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Safia Boot
Managing Director, Respect at Work Limited and guest blogger for The Work Foundation
Safia Boot

The link between innovation and diversity

Authors: Safia Boot Founder of Respect at Work Ltd

30 May 2014

The business case for diversity has been exhaustively made. However, the link with innovation can’t be emphasised enough. Inclusion recognises and values different backgrounds and diversity of thought acts as catalyst to create innovative solutions.  It brings us closer to people different from ourselves and the communities and customers we serve. Innovation is any ‘crazy’ idea until it works and sometimes our stereotyping of the person proposing the idea stops us from listening to the idea or perspective.  We only have to look at history for examples of this: the late Nelson Mandela, Martin Luther King, Tim Berners-Lee and many others who have given us great gifts of vision and shared their talents and ideas to lasting effect.

True acceptance of diversity is acceptance of difference in the multiple ways we are unique and different yet have common needs – to be valued, recognised, engaged and to simply belong. So we all want it to be easier to be part of the decision making processes that affect our everyday lives and the lives of our families, friends, colleagues and the multiple communities we belong to.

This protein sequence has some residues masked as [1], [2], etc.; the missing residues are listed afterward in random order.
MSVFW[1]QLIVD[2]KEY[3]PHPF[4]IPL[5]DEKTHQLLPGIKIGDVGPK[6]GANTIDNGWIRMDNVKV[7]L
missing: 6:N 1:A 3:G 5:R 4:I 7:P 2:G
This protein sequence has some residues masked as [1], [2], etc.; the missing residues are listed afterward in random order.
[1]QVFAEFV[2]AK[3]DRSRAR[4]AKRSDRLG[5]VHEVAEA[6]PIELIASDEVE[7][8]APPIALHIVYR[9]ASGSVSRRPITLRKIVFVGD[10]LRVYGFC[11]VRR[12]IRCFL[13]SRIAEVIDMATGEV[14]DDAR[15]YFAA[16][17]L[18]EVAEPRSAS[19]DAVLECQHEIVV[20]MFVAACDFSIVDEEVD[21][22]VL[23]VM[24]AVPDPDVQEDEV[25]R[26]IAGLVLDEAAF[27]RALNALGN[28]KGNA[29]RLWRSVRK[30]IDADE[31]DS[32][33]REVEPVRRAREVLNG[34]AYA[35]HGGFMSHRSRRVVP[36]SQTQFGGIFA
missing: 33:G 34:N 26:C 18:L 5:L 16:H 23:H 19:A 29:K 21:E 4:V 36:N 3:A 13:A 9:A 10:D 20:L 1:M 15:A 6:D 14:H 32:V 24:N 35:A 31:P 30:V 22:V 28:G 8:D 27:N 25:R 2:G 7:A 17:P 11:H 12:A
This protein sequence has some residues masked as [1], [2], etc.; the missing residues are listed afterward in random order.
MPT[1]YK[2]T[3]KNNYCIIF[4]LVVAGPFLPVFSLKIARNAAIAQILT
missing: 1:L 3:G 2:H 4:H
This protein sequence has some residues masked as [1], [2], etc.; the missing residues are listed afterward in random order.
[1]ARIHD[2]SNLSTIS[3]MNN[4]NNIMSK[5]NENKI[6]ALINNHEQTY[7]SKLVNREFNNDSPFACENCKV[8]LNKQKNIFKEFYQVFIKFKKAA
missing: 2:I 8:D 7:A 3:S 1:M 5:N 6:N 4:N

Diversity is contrary to conformity and homogeneity in backgrounds and thought. Innovation is more than technological, it’s also about the way we think and do and relate to each other and resolve conflicts – e.g. shifting from adversarial to collaborative joint-problem solving model.

Some of the barriers to innovation can overwhelm and chain us: such as believing someone in particular needs to be responsible for innovation and research in an organisation or at department level rather than recognise the untapped capacity within all of us, not to mention the shared responsibility.

Then there are other barriers such as: failing to measure innovation in its many guises; adopting a ‘Fixed mind set’ rather than ‘Growth mind set’; lacking in curiosity, not being prepared to ask difficult or uncomfortable questions; being risk averse – and not learning from failure so we repeat the same mistakes or continue our unproductive habits. Other barriers include; getting involved in a cycle of blame so avoiding risk taking (in a managed way); adopting short term thinking for short-term benefits (sometimes justifying this as ‘pragmatism’ or ‘commercial reality’) whilst losing sight of the purpose and long term benefits not just to us but the wider stake holders that make the world spin with excitement. 

Innovation is also about the way we work, so barriers such as hierarchical/silo working create routines and habits; slow (or sometimes too fast) decision making and ineffective diagnosis leading to the wrong ‘prescription’; the lack of empowerment, collaboration and ‘how can I do’ attitude; taking an individualist rather than team working approach (reflected in how performance is defined, objectives set and rewarded) and finally, a failure to train the mind-set for innovation to take place and recruit in an inclusive way to value the benefits of a diverse team from non-traditional routes. It’s easy to recruit someone from the same sector, education, gender, race, etc. in the belief they will fit right in quickly rather than someone who looks and sounds different from us.